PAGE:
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Amy McGovern of the School of Computer Science


Associate Professor
LaboratoryInteraction,Discovery, Exploration, and Adaptation lab
Phone:  (405) 325-5427 | Office: DEH 251


PhD, University of Massachusetts Amherst
MS, University of Massachusetts Amherst
BS, Carnegie Mellon University (with honors)

Associate Professor, School of Computer Science, University of Oklahoma
Adjunct Associate Professor, School of Meteorology, University of Oklahoma
Assistant Professor, School of Computer Science, University of Oklahoma
Adjunct Assistant Professor, School of Meteorology, University of Oklahoma


Machine learning and data mining, spatiotemporal and relational data mining; Real-world applications with a special interest in high-impact weather. STEM education.

Dr. Amy McGovern is an associate professor in the School of Computer Science at the University of Oklahoma. Dr. McGovern is an NSF CAREER award winner and her research focuses on developing novel spatiotemporal data mining method for real-world applications, particularly focusing on severe weather. Dr. McGovern received her PhD in Computer Science from the University of Massachusetts Amherst in 2002 and was a senior postdoctoral research associate at the University of Massachusetts until joining the University of Oklahoma in January, 2005. She received her MS from the University of Massachusetts Amherst (1998) and her BS (honors) from Carnegie Mellon University (1996).

Co-Editor, AI Matters, 2016-present

Co-Chair, 14th Conference on Artificial and Computational Intelligence and its Applications to the Environmental Sciences, 2016

Member, American Meteorological Society (AMS) committee on Probability and Statistics, 2016 - 2018

NSF CAREER Award, 2008-2015

Teaching Scholars Initiative Award, Fall 2012

College of Engineering and Michael F. Price College of Business Alumni Teaching Award. Awarded to top teachers within the College of Engineering and Price School of Business. Spring 2008: Artifi- cial Intelligence, Spring 2009: Data Mining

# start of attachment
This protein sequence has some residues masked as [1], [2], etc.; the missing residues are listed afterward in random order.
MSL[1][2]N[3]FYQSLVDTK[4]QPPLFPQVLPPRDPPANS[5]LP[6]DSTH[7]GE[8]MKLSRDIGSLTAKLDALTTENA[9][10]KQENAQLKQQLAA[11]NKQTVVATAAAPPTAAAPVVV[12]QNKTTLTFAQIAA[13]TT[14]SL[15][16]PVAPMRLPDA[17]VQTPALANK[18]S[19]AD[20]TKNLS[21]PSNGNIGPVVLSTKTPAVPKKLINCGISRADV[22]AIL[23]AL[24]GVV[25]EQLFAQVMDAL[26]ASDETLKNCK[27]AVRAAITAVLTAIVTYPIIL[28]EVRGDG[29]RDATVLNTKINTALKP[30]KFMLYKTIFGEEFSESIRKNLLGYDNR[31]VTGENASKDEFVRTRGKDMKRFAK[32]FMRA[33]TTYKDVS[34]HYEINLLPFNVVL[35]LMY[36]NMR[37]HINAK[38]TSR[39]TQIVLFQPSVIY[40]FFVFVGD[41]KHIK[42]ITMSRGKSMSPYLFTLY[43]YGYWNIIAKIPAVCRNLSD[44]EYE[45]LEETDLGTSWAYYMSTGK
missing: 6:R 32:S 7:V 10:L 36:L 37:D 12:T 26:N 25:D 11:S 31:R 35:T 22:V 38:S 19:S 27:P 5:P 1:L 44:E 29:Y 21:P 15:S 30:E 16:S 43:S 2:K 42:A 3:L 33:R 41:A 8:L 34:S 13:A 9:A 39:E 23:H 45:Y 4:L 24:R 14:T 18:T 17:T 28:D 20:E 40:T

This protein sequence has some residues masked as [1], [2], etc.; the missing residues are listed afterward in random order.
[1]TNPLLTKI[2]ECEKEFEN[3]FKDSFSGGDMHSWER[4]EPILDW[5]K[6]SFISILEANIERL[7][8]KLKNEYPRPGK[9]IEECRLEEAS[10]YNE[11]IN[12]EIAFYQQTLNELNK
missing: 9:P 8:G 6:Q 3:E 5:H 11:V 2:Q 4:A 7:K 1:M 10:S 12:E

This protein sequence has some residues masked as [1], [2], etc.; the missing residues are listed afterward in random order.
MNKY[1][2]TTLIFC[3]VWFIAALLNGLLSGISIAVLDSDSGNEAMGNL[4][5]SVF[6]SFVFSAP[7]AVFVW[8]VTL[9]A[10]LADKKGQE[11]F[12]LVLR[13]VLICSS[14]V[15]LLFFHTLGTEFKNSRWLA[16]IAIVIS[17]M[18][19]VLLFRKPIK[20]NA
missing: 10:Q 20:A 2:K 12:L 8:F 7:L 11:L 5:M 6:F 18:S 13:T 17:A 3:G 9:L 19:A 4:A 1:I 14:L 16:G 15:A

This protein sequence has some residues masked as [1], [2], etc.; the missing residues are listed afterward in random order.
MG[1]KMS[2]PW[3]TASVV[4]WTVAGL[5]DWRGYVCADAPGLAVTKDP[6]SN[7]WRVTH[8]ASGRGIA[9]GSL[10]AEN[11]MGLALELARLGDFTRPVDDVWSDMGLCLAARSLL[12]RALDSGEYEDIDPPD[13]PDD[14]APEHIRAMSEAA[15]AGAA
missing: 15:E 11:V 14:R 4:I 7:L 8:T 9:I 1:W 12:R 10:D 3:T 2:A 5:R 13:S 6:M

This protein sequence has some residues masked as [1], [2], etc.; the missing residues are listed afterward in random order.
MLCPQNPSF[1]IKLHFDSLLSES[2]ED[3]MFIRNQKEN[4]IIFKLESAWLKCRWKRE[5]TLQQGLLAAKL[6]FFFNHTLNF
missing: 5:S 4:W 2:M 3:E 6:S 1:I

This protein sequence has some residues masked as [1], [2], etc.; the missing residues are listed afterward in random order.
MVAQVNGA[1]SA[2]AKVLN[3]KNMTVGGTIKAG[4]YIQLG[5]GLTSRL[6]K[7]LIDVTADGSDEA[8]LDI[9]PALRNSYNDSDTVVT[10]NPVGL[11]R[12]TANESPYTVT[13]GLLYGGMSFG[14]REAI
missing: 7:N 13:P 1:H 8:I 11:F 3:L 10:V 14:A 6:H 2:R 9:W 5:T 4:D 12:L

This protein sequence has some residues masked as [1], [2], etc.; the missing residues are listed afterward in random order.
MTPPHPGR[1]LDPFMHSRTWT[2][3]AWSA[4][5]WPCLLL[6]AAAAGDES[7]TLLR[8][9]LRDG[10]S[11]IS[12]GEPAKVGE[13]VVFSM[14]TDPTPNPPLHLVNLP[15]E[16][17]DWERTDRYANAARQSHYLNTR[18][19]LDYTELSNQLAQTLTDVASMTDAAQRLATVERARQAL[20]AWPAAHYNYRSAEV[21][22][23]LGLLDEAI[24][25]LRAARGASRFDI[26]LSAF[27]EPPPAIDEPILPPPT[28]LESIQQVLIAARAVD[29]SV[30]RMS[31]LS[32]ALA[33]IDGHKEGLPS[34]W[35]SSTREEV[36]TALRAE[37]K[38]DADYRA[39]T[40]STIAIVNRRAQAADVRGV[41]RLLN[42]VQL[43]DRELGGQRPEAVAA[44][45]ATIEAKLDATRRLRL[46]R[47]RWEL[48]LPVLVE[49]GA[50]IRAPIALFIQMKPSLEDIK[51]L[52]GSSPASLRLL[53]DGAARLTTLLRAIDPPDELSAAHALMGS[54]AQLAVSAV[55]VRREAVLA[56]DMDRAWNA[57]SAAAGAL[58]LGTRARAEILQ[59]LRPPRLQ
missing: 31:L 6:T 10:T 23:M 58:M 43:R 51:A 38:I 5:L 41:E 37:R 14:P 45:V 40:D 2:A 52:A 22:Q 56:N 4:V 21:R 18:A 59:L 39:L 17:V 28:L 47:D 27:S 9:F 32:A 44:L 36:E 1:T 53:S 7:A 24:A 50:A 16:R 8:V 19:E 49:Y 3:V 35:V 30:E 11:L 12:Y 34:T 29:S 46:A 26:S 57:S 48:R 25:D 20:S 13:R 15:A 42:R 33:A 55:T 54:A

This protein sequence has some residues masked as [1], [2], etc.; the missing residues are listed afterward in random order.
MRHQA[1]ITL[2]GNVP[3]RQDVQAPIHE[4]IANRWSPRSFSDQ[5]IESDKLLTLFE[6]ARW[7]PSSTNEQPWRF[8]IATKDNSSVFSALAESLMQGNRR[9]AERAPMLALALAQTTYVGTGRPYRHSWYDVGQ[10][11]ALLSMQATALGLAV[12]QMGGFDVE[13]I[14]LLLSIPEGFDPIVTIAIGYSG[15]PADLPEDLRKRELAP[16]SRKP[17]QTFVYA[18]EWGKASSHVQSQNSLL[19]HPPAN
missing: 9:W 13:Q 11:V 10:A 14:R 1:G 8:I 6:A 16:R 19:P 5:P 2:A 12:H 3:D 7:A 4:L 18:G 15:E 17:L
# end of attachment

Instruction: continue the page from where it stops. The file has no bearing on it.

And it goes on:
Title: Developing Spatiotemporal Relational Models to Anticipate Tornado Formation

The goal of this research is to revolutionize the ability to anticipate tornadoes by developing advanced techniques for statistical pattern discovery in spatially and temporally varying relational data. These models are applied to complete fields of meteorological quantities obtained through data assimilation and simulation. Doppler radar data is limited and, while modern data assimilation techniques allow the unobserved quantities to be estimated, the resulting four-dimensional fields are too complicated for the extraction of meaningful, repeatable patterns by either humans or current data mining techniques. By studying a full field of variables, the models can identify critical interactions among high level features. The models are developed and verified in close collaboration with domain experts. The interdisciplinary nature of the research is used to improve retention and recruitment in computer science (CS). Introducing authentic projects into both early CS and meteorology classes will improve the number of technically trained students in both majors.

NSF, “CSR: Small: Learning-Assisted Parellization,” Co-PI, $500K, Aug. 2010-July 2013.

IBM through DARPA, “Learning to Guide Search in Large State Spaces,” PI, $95K, Jan. 2010-Dec. 2010.

NSF CAREER, “Developing Spatiotemporal Relational Models to Anticipate Tornado Formation,” PI, $500K, July 2008-June 2013.

Defense Advanced Research Projects Agency, subcontract to the University of California Berkeley, “Using Go as a Platform for Knowledge Guided Exploration,”, PI, $400K, Aug 2008-Sept 2009.

NOAA, Development and Implementation of Probabilistic Hail Forecast Products using Multi-moment Microphysics and Machine Learning Algorithms, $335,084, Co-PI NSF, NRT: Aeroecology as a Test-bed for Interdisciplinary STEM Training, $2,952,429, Co-PI NSF, CC*IIE Engineer: A Model for Ad- vanced Cyberinfrastructure Research and Education Facilitators, $400,000, Co-PI NSF, The Severe Hail Analysis, Representa- tion, and Prediction (SHARP) Project, $819,070, Role: Co-PI

 Gagne II, David John; McGovern, Amy; Haupt, Sue Ellen; Sobash, Ryan; Williams, John K. and Xue, Ming. (2017) Storm-Based Probabilistic Hail Forecasting with Machine Learning Applied to Convection-Allowing Ensembles. Weather and Forecasting, 32, 1819-1840.

Trytten, Deborah and McGovern, Amy (2017) Moving from Managing Enrollment to Predicting Student Success. To appear in the Proceedings of the Frontiers in Education.

McGovern,Amy;Elmore,Kim;GagneII,DavidJohn;Haupt,SueEllen;Karstens,Chris;Lagerquist, Ryan; Smith, Travis and J. K. Williams. Using Artificial Intelligence to Improve Real-time Decision Making for High-Impact weather. (2017) Bulletin of the American Meteorological Society.

 Foss, G; McGovern, A; Potvin, C.K.; Dahl, B.; Abram, G.; Bowen, A.; Hulkoti, N. and Kaul, A. (2017). Spot the Difference; Tornado Visualizations Extended Abstract in Practice and Experience in Advanced Research Computing Conference Series.

McGovern, Amy; Potvin, Corey and Brown, Rodger A. (2017) Using Large-scale Machine Learning to Improve our Understanding of the Formation of Tornadoes. Invited chapter in Large-Scale Machine Learning in the Earth Sciences.